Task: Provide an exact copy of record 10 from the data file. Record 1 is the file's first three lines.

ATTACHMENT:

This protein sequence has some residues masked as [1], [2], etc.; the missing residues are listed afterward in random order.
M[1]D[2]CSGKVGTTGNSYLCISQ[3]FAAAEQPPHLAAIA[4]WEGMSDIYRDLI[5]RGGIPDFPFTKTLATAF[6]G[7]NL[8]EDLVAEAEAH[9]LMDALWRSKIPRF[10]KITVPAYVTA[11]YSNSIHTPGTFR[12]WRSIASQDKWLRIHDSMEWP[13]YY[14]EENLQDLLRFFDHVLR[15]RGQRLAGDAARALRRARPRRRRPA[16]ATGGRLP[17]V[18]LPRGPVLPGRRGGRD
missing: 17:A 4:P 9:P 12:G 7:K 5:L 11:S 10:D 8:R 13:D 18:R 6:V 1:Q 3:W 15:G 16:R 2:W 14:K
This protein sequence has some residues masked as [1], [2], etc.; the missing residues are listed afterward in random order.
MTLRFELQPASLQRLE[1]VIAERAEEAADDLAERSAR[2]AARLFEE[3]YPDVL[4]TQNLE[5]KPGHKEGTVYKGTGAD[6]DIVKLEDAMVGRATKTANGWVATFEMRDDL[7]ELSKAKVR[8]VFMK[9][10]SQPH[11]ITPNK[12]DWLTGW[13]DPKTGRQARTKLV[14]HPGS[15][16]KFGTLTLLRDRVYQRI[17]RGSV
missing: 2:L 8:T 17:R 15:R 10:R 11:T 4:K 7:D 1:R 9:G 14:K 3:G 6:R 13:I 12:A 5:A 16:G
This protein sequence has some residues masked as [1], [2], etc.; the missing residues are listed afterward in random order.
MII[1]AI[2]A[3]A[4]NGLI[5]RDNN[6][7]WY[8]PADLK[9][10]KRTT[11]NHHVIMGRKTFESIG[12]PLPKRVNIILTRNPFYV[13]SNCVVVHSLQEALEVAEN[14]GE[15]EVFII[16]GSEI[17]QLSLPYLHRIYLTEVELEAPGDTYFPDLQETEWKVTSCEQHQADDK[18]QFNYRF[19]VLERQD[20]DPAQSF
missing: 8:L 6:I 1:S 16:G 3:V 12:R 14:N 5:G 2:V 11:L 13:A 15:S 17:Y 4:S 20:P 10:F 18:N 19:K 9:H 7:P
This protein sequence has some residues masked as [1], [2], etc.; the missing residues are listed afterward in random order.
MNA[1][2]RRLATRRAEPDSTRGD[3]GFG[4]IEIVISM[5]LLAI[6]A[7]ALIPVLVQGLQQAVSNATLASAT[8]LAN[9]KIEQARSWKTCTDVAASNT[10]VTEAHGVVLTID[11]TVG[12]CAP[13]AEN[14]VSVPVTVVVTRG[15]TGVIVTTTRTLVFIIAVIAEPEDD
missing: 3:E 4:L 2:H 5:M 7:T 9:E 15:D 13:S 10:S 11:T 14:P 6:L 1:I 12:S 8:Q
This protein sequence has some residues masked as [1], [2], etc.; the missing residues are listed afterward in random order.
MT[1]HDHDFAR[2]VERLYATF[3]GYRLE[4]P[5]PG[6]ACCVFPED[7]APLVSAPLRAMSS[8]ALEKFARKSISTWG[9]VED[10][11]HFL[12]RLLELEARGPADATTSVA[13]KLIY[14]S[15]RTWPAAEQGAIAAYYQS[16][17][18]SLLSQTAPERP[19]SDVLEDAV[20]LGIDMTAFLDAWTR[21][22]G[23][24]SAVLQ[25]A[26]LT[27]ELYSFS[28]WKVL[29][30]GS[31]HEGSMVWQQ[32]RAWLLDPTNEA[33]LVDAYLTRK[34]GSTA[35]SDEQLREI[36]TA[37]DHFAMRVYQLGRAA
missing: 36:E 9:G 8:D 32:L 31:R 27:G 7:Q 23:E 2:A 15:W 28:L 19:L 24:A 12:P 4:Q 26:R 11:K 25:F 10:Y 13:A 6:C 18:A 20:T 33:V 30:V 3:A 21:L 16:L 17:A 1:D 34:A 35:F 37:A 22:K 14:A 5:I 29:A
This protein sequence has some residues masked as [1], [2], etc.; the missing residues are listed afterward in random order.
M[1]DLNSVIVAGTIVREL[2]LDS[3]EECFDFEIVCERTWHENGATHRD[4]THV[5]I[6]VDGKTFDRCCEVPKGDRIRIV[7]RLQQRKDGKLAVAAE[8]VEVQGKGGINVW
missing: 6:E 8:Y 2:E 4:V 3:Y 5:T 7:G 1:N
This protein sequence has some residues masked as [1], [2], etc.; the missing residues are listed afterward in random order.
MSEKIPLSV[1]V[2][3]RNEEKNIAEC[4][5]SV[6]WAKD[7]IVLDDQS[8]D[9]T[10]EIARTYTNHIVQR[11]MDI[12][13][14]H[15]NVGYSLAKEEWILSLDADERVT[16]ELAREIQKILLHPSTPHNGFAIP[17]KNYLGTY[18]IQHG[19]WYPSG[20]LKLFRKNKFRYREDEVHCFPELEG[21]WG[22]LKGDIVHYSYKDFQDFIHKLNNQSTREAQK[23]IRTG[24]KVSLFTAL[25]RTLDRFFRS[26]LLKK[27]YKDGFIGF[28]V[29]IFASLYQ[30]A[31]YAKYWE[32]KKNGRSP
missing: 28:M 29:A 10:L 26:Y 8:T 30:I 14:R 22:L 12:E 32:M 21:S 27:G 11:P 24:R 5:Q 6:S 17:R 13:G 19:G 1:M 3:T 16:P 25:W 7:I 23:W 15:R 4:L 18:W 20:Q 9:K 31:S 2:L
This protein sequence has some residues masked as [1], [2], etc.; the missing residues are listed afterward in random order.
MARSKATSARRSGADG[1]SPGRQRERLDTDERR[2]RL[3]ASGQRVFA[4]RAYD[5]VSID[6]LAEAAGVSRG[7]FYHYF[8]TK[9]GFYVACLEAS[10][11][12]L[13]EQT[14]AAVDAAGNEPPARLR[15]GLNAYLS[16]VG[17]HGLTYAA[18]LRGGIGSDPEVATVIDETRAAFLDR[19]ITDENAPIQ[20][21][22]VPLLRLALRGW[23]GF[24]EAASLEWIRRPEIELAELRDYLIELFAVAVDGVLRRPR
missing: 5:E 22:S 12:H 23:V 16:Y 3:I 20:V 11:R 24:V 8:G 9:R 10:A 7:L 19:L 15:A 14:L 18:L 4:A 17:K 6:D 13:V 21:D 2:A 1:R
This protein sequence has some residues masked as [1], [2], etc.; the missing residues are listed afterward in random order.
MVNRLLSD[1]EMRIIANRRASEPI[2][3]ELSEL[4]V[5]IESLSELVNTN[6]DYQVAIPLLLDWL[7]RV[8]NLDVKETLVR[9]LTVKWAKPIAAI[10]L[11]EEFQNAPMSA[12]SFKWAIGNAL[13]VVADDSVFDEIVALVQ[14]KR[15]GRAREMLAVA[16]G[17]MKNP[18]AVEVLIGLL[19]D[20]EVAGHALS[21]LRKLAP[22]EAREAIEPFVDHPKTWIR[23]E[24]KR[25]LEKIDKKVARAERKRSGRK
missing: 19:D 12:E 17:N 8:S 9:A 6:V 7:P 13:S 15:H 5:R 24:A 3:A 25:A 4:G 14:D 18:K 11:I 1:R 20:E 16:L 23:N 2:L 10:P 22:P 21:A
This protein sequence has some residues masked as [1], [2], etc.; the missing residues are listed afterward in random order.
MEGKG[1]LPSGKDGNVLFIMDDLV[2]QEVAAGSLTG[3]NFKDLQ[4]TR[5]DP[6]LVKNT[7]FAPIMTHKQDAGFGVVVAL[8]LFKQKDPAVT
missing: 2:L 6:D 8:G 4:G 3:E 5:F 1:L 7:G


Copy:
This protein sequence has some residues masked as [1], [2], etc.; the missing residues are listed afterward in random order.
MEGKG[1]LPSGKDGNVLFIMDDLV[2]QEVAAGSLTG[3]NFKDLQ[4]TR[5]DP[6]LVKNT[7]FAPIMTHKQDAGFGVVVAL[8]LFKQKDPAVT
missing: 2:L 6:D 8:G 4:G 3:E 5:F 1:L 7:G